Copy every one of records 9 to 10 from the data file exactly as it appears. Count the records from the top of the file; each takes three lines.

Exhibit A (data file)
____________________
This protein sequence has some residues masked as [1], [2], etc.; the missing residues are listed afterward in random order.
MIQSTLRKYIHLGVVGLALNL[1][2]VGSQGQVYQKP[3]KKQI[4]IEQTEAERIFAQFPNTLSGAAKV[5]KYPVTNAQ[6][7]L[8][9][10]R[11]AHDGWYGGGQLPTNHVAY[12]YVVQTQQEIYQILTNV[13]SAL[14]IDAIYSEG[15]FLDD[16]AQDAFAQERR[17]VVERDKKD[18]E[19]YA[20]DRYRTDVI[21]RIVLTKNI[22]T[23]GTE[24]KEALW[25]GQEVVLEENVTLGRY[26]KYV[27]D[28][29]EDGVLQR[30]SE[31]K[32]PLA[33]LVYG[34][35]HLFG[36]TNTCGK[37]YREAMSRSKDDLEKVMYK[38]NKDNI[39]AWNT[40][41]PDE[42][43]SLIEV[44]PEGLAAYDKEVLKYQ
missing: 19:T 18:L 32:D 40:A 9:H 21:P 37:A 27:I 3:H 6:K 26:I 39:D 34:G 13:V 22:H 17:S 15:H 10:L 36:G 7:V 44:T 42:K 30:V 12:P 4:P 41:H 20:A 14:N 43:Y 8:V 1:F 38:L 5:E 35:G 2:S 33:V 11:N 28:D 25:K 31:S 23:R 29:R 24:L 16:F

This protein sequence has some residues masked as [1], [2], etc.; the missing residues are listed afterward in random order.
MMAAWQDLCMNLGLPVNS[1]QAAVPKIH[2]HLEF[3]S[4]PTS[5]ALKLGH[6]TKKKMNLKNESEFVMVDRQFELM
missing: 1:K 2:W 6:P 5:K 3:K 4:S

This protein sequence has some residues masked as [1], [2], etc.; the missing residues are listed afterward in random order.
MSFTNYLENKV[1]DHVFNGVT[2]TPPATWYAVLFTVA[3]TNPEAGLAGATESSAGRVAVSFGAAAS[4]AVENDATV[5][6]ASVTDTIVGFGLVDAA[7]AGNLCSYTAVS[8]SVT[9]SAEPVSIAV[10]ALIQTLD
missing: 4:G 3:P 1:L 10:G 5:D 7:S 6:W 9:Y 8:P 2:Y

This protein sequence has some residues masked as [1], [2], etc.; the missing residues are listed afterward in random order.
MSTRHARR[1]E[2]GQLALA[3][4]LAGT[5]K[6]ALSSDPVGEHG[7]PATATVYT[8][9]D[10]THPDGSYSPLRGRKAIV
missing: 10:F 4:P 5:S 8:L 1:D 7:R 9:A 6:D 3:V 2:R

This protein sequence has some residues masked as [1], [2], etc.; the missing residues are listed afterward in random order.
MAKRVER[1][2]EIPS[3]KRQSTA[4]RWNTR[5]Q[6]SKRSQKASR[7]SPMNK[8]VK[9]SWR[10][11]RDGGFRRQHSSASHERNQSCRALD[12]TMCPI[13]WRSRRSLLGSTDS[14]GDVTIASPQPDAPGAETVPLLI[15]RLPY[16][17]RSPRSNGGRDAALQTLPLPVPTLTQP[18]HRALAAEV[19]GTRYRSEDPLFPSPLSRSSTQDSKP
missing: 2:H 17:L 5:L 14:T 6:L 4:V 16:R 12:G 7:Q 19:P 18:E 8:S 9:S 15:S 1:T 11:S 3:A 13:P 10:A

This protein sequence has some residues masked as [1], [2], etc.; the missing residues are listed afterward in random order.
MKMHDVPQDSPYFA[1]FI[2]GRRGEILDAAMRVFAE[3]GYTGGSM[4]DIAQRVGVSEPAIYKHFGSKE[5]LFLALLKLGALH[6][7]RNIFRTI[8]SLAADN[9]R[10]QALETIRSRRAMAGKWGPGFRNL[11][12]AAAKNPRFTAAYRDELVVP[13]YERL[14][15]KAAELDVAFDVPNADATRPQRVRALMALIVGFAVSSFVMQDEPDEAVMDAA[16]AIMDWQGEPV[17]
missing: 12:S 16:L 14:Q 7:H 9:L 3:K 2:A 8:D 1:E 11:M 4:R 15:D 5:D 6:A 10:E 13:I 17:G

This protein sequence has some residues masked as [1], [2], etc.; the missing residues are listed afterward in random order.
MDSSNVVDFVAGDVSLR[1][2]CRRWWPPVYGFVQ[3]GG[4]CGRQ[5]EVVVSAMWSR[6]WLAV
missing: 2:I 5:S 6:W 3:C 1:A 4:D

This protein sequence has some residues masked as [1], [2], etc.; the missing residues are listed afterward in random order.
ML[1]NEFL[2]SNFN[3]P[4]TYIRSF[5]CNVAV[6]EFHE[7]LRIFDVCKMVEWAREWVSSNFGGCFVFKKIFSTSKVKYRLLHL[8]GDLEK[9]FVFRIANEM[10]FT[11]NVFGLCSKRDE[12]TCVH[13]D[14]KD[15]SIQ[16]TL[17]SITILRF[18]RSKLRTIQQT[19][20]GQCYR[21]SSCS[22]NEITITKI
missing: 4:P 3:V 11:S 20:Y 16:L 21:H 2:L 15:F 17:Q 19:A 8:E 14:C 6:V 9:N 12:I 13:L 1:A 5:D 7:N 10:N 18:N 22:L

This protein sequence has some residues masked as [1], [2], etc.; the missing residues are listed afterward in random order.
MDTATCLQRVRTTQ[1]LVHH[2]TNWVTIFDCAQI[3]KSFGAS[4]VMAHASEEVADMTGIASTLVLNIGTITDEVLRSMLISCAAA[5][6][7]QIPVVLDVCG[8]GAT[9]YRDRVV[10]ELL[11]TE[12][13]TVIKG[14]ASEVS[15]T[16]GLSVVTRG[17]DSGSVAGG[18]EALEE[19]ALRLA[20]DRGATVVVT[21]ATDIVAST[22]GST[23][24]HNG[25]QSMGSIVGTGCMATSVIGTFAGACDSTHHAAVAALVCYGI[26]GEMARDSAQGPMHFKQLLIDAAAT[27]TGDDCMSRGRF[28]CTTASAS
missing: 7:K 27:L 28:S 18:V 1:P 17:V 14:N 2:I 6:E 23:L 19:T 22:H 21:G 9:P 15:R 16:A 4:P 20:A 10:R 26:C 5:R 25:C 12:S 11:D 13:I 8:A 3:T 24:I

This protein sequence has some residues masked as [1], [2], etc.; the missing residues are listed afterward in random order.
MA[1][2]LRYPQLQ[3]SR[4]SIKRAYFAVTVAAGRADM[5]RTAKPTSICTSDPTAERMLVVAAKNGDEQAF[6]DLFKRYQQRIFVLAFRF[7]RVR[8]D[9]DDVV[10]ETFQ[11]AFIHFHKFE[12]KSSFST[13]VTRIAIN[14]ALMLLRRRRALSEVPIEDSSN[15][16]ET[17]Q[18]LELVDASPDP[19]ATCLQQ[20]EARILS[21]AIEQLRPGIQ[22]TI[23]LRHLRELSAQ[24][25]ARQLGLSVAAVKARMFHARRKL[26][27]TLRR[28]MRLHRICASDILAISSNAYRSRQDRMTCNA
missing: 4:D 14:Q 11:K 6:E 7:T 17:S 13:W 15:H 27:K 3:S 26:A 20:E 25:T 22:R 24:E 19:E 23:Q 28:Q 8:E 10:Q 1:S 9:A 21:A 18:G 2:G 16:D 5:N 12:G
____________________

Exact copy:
This protein sequence has some residues masked as [1], [2], etc.; the missing residues are listed afterward in random order.
MDTATCLQRVRTTQ[1]LVHH[2]TNWVTIFDCAQI[3]KSFGAS[4]VMAHASEEVADMTGIASTLVLNIGTITDEVLRSMLISCAAA[5][6][7]QIPVVLDVCG[8]GAT[9]YRDRVV[10]ELL[11]TE[12][13]TVIKG[14]ASEVS[15]T[16]GLSVVTRG[17]DSGSVAGG[18]EALEE[19]ALRLA[20]DRGATVVVT[21]ATDIVAST[22]GST[23][24]HNG[25]QSMGSIVGTGCMATSVIGTFAGACDSTHHAAVAALVCYGI[26]GEMARDSAQGPMHFKQLLIDAAAT[27]TGDDCMSRGRF[28]CTTASAS
missing: 7:K 27:L 28:S 18:V 1:P 17:V 14:N 2:I 6:E 23:L 19:T 22:H 21:G 9:P 15:R 16:A 4:P 20:A 10:R 26:C 5:R 25:C 12:S 11:D 13:I 8:A 3:T 24:I

This protein sequence has some residues masked as [1], [2], etc.; the missing residues are listed afterward in random order.
MA[1][2]LRYPQLQ[3]SR[4]SIKRAYFAVTVAAGRADM[5]RTAKPTSICTSDPTAERMLVVAAKNGDEQAF[6]DLFKRYQQRIFVLAFRF[7]RVR[8]D[9]DDVV[10]ETFQ[11]AFIHFHKFE[12]KSSFST[13]VTRIAIN[14]ALMLLRRRRALSEVPIEDSSN[15][16]ET[17]Q[18]LELVDASPDP[19]ATCLQQ[20]EARILS[21]AIEQLRPGIQ[22]TI[23]LRHLRELSAQ[24][25]ARQLGLSVAAVKARMFHARRKL[26][27]TLRR[28]MRLHRICASDILAISSNAYRSRQDRMTCNA
missing: 4:D 14:Q 11:K 6:E 7:T 17:S 13:W 15:H 27:K 3:S 26:A 20:E 25:T 22:R 24:E 19:E 23:Q 28:Q 8:E 10:Q 1:S 9:A 21:A 18:G 2:G 16:D 5:N 12:G